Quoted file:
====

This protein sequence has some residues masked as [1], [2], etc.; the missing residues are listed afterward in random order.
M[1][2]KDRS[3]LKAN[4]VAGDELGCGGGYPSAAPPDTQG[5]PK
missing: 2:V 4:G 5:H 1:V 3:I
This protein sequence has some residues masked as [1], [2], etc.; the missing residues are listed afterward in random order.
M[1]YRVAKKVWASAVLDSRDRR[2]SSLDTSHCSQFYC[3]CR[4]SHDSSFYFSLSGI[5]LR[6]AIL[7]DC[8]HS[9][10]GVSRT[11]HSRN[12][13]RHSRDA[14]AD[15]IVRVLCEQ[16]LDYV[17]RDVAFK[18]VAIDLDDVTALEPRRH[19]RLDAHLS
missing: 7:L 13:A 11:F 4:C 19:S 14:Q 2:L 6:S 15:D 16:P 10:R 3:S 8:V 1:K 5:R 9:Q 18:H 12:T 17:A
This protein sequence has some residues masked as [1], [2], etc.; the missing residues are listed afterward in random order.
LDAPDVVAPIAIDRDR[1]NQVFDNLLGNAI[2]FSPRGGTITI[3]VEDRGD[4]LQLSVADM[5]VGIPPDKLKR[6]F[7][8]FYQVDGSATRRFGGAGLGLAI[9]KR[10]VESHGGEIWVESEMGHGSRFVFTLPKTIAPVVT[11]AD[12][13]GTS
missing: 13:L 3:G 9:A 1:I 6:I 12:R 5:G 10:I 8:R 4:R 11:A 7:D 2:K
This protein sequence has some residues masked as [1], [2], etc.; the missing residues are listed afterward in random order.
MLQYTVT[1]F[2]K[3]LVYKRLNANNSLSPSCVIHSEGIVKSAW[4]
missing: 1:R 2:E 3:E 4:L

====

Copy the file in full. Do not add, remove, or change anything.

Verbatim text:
This protein sequence has some residues masked as [1], [2], etc.; the missing residues are listed afterward in random order.
M[1][2]KDRS[3]LKAN[4]VAGDELGCGGGYPSAAPPDTQG[5]PK
missing: 2:V 4:G 5:H 1:V 3:I
This protein sequence has some residues masked as [1], [2], etc.; the missing residues are listed afterward in random order.
M[1]YRVAKKVWASAVLDSRDRR[2]SSLDTSHCSQFYC[3]CR[4]SHDSSFYFSLSGI[5]LR[6]AIL[7]DC[8]HS[9][10]GVSRT[11]HSRN[12][13]RHSRDA[14]AD[15]IVRVLCEQ[16]LDYV[17]RDVAFK[18]VAIDLDDVTALEPRRH[19]RLDAHLS
missing: 7:L 13:A 11:F 4:C 19:S 14:Q 2:L 6:S 15:D 16:P 10:R 3:S 8:V 1:K 5:R 9:Q 18:H 12:T 17:A
This protein sequence has some residues masked as [1], [2], etc.; the missing residues are listed afterward in random order.
LDAPDVVAPIAIDRDR[1]NQVFDNLLGNAI[2]FSPRGGTITI[3]VEDRGD[4]LQLSVADM[5]VGIPPDKLKR[6]F[7][8]FYQVDGSATRRFGGAGLGLAI[9]KR[10]VESHGGEIWVESEMGHGSRFVFTLPKTIAPVVT[11]AD[12][13]GTS
missing: 13:L 3:G 9:A 1:I 6:I 12:R 5:G 10:I 8:R 4:R 11:A 7:D 2:K
This protein sequence has some residues masked as [1], [2], etc.; the missing residues are listed afterward in random order.
MLQYTVT[1]F[2]K[3]LVYKRLNANNSLSPSCVIHSEGIVKSAW[4]
missing: 1:R 2:E 3:E 4:L